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Harvard newspaper subpoenaed in Facebook suit

The lawsuit against the popular college networking Web site includes a subpeona by the site's rival.

Harvard University's student newspaper has become entangled in a legal dispute between networking and social Web site and rival ConnectU.

ConnectU has subpoenaed The Harvard Crimson for materials related to the Web site's ongoing lawsuit against better-known competitor Facebook.

The subpoenas ask the newspaper to hand over all its correspondence, e-mails and interview notes with Facebook founder Mark Zuckerberg that are related to the launch of Facebook, said ConnectU co-founder and recent Harvard graduate Tyler Winklevoss.

The Crimson reported this week that its president, Lauren Schuker, would not comply with the subpoenas, which require the newspaper to release all materials by Dec. 1.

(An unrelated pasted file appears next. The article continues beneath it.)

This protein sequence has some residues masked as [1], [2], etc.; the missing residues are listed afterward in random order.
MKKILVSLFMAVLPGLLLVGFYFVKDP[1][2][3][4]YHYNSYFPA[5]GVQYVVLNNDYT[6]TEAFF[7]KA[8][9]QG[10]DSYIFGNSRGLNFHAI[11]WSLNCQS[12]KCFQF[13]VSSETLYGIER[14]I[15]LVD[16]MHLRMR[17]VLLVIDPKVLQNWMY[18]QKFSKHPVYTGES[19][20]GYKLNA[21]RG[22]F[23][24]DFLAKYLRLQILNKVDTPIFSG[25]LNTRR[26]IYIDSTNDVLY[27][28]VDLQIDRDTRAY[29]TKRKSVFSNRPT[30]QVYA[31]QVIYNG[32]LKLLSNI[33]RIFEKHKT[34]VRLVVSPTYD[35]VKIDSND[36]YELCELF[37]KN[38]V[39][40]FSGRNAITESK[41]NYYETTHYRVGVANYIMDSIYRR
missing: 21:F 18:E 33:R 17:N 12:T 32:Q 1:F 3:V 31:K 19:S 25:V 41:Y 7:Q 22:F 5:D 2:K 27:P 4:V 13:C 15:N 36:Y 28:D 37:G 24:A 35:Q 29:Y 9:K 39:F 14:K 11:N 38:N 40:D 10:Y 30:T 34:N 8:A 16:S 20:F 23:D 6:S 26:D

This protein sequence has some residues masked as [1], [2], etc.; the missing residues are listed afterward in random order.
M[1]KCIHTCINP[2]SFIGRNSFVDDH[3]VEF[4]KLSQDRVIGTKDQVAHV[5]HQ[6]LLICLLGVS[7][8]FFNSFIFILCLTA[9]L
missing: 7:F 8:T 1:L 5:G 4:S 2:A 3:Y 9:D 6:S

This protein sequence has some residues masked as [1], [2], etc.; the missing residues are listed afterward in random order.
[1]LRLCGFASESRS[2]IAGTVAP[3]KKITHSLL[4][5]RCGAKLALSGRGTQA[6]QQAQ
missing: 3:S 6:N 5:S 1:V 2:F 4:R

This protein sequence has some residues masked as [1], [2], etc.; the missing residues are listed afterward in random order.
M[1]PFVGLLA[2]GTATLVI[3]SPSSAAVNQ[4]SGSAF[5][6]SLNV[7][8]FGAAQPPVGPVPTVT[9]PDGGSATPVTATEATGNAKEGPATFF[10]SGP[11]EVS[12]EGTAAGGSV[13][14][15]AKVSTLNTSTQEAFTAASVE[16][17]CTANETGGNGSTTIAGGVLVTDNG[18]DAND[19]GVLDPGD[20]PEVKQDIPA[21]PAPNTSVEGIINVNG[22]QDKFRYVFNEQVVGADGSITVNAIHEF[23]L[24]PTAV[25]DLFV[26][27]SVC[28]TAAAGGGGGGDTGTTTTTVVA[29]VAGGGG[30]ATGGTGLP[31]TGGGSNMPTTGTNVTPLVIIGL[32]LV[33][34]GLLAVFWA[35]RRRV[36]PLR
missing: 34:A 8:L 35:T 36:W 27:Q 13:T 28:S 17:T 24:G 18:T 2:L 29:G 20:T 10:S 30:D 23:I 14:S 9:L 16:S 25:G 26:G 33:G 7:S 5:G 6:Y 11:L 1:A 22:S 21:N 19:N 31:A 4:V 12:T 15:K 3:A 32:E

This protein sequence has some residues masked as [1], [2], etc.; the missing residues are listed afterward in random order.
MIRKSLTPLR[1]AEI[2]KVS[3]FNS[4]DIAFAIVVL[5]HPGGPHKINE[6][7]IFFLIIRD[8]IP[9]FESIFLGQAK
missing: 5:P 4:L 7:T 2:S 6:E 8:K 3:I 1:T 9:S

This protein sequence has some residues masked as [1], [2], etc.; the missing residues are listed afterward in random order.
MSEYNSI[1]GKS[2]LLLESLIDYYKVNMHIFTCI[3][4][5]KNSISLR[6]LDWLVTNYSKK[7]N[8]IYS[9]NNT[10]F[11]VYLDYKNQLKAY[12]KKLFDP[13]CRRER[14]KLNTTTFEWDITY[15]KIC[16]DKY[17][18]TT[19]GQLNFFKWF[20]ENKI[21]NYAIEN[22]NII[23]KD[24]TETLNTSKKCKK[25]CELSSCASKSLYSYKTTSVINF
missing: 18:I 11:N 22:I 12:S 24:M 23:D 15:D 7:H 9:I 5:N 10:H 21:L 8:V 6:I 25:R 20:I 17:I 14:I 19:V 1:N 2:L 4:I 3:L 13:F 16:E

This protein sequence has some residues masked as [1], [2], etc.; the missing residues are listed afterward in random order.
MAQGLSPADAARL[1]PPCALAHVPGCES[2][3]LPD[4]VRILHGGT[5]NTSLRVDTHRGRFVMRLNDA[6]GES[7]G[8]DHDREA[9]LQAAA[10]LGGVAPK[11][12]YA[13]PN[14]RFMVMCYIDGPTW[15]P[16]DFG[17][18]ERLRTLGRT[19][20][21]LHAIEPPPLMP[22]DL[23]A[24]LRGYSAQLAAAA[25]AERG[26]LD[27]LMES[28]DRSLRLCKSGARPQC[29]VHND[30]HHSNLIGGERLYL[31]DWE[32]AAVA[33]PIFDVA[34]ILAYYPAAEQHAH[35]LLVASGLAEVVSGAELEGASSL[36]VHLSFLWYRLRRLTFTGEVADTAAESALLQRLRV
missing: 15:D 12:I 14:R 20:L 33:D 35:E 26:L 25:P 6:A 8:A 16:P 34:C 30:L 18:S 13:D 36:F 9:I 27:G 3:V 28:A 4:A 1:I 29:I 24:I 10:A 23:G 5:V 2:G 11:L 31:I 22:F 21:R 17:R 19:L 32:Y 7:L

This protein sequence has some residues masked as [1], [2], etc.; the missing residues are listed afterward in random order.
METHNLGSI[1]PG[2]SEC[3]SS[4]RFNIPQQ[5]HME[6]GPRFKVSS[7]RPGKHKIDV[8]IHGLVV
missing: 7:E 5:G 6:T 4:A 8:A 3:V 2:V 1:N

According to reports, ConnectU has asked a U.S. district court in Boston to shut down Facebook, which has become enormously popular on college campuses nationwide. The company says about 85 percent of students at nearly 900 colleges using the service.

ConnectU filed the suit against Facebook last year, charging Zuckerberg with stealing the concept for his company from ConnectU's creators.

Winklevoss said that Harvard classmate Zuckerberg had worked for him on a service called Harvard Connection, which eventually morphed into ConnectU. Zuckerberg left Harvard Connection, and the creators of ConnectU learned about Zuckerberg's Facebook from a Crimson article last year, Winklevoss said.

"We were just stunned," he said.

A Facebook representative called the Crimson subpoenas "another development in a case that's been unfounded from the beginning." The company has filed a countersuit charging ConnectU with making false claims.

The Palo Alto, Calif-based Facebook, which debuted almost two years ago, allows students to post and peruse personal profiles on its online classmates directory. ConnectU, based in Greenwich, Conn., launched a few months after Facebook's introduction and has not caught on in the same way.